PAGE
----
You're probably doing IT training all wrong.
That's the takeaway from a series of studies conducted by researchers at Clemson University, the University of Virginia, and the University of Oklahoma. The group published a new paper titled "Technology Use: Conceptual and Operational Definitions" that delves into the relationship between mindfulness and the ways that people utilize technology. It draws on three separate studies conducted with 1,200 students, faculty, and university staff members over a 13-year period.
The practice of mindfulness encourages people to focus on the present, being very aware of what they are thinking, feeling or doing. Several studies have suggested that mindfulness can have health benefits, and this research examined how the practice might impact interactions with digital devices.
Jason Thatcher, a professor of information systems in the management department at the Clemson College of Business, explained that in one of the experiments, the researchers tested two different approaches to training people about the dangers of phishing. One approach, based on expert recommendations, included “the seven principles, or seven tells, of a phishing email.” Thatcher explained, “It was very structured.” The second group received training that took a mindfulness approach and emphasized: “Being aware. Pause and reflect, and then deciding your course of action.” If people didn’t feel comfortable, they were encouraged not to click on an email.
The participants, who did not know they were part of a study and instead believed they were receiving IT training, were next put in a field test situation where they came into contact with a simulated phishing attack as part of the IT department’s regular penetration testing efforts. Those who had received the mindfulness training were far less likely to fall for the phishing emails than those who had received the more direct instruction.
Another test examined the effect of the two types of training on software use. The researchers found that people who had received the mindfulness training were more likely to fully explore the software like Excel, seeking out its more advanced features. Thatcher said, “We found people that were more mindful were more likely to take full advantage of the feature set embedded in the technology, and they were more likely to explore new features. And they would think about new ways of applying these features to business problems.”
The researchers also quantified study participants' mindfulness using questionnaires, and in some cases, they primed subjects with images or text designed to put them into a more mindful state. In general, they found that mindfulness made people less likely to fall for phishing attacks and more likely to be innovative and creative in their use of technology.
That might make it seem like all IT training should embrace the concept of mindfulness and focus on broad concepts rather than providing direct instruction in how to use technology. But Thatcher said it is more nuanced than that. “It depends on what you’re trying to do,” he said. “If you’re trying to foster critical thinking, you’re probably better served by saying, ‘here are three or four principles,’ and then having people apply those principles in action.”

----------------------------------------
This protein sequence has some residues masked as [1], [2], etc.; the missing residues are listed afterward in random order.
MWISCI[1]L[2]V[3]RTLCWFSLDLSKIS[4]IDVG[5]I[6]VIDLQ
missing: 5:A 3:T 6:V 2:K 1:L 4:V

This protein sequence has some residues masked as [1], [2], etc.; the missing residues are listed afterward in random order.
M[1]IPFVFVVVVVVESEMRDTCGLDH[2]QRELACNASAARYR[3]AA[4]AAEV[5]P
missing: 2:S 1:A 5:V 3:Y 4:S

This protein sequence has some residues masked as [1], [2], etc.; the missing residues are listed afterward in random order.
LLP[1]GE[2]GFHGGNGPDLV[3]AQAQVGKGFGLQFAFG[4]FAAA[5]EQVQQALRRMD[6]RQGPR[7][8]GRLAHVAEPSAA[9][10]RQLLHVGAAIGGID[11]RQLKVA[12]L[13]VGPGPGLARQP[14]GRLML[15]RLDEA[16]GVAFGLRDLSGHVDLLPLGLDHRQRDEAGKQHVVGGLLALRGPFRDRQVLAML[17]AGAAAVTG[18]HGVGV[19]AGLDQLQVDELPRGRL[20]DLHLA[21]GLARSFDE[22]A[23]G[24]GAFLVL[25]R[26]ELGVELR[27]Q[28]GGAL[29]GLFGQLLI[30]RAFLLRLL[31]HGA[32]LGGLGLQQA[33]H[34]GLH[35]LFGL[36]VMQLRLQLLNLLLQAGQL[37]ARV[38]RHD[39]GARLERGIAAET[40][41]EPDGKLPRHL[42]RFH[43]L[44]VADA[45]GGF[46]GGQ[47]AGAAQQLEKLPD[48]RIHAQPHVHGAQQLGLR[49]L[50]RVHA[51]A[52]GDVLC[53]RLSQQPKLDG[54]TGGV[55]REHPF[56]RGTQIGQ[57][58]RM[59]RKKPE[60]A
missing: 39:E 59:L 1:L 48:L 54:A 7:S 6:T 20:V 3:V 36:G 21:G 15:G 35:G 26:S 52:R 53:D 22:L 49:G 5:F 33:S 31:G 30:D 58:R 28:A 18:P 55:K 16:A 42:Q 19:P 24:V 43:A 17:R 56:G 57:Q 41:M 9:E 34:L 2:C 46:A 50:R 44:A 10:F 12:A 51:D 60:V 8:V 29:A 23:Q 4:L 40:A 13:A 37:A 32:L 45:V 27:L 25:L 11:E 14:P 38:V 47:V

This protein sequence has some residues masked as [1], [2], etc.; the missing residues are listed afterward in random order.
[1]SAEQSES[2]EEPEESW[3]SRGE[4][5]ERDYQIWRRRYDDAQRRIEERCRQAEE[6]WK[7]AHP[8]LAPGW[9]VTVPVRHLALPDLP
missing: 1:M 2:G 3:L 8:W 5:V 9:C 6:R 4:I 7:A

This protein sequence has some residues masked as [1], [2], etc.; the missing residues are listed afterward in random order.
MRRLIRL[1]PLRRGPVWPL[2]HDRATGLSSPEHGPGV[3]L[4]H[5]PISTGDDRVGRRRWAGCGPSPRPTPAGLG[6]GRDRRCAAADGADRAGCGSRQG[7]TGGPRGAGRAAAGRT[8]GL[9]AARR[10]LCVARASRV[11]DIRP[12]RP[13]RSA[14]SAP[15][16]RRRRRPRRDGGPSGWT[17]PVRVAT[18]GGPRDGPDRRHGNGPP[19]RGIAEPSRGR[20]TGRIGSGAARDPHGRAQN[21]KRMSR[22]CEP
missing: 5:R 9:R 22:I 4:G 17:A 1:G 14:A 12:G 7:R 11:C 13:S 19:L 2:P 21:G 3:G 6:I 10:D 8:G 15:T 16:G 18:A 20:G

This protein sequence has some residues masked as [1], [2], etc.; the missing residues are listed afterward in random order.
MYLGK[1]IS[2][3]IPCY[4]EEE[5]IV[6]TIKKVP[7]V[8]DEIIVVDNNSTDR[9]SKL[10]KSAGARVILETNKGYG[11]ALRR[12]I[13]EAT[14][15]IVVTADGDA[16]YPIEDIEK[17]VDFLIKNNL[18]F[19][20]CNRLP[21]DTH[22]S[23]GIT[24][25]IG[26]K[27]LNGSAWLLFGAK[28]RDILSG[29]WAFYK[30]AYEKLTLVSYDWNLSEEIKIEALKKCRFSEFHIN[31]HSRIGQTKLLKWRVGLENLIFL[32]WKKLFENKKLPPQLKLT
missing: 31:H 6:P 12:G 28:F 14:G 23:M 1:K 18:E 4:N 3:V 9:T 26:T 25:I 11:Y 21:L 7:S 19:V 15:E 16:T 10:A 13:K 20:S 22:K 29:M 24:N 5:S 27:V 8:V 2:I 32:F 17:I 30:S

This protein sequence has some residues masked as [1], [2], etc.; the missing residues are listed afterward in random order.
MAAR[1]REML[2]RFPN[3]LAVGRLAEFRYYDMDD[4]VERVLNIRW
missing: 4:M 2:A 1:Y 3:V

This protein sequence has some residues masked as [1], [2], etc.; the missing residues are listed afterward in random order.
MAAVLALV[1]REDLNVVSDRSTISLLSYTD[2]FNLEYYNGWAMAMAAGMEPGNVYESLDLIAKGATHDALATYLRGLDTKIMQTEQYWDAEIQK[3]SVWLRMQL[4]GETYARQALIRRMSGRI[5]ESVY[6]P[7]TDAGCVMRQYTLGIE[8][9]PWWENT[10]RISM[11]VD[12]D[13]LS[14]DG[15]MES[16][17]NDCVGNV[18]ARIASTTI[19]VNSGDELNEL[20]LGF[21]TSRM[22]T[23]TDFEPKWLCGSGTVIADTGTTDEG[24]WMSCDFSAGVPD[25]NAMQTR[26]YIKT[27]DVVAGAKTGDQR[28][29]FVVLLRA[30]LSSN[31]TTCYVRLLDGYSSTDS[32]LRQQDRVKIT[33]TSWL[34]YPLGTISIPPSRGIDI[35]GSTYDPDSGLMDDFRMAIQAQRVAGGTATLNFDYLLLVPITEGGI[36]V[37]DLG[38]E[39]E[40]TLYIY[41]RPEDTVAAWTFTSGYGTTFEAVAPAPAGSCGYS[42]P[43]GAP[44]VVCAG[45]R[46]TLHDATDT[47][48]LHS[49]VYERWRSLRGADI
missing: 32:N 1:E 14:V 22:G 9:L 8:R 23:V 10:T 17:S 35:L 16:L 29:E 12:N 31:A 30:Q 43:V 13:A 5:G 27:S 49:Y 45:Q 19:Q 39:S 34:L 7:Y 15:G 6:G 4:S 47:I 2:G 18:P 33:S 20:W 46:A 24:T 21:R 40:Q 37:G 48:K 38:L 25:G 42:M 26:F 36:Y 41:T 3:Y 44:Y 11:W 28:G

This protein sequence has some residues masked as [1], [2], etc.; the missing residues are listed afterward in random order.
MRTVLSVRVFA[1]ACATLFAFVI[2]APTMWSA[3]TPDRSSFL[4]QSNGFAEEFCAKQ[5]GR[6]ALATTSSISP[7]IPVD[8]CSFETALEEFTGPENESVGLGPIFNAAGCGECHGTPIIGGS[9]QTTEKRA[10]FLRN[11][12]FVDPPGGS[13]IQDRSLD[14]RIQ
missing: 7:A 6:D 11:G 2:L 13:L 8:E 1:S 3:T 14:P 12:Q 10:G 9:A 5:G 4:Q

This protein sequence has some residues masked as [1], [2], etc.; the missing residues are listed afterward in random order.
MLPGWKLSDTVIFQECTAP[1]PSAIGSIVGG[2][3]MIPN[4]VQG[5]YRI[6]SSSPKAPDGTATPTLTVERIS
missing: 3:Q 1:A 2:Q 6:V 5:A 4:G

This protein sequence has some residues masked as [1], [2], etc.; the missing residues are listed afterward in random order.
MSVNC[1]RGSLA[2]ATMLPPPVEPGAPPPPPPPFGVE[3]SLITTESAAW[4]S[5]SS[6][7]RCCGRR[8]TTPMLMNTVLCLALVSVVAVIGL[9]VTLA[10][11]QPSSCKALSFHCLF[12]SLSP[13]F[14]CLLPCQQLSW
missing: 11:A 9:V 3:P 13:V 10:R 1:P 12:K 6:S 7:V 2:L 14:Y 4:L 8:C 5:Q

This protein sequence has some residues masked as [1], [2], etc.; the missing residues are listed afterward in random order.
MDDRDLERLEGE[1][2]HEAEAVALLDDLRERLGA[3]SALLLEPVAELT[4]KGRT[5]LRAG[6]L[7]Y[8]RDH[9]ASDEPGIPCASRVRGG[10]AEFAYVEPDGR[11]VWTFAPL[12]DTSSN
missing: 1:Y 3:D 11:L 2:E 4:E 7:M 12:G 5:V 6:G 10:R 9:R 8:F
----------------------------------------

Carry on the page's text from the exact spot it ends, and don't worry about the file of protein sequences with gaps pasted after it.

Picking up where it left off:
On the other hand, “If I’m trying to teach programming, it would be a mistake to not take people into the details. The combination is probably what you’re after.”
While it might be a good for some leaders to be as creative and innovative as possible in their use of technology, that isn't necessarily desirable for everyone. "Leaders need to be mindful," he said, but he cautioned that it might be more important for the people doing data entry to receive direct instruction in how to do their jobs and not to be encouraged to get creative.
He also noted that people need a baseline of familiarity with technology before they feel comfortable exploring software. “I think the next series of studies will examine what is the appropriate balance between creating that baseline skillset in training and then bringing in that ability to explore.”
The research also turned up two other interesting findings. First, young people were more likely to fall victim to phishing attacks than older people, perhaps because of the design of the study. Second, people appeared to be less mindful when using mobile devices than when using PCs, but the professor warned that this was only a preliminary finding and not yet fully confirmed by the research.
It seems that there is still plenty of work to be done studying the relationship between technology and mindfulness.
Cynthia Harvey is a freelance writer and editor based in the Detroit area. She has been covering the technology industry for more than fifteen years. View Full Bio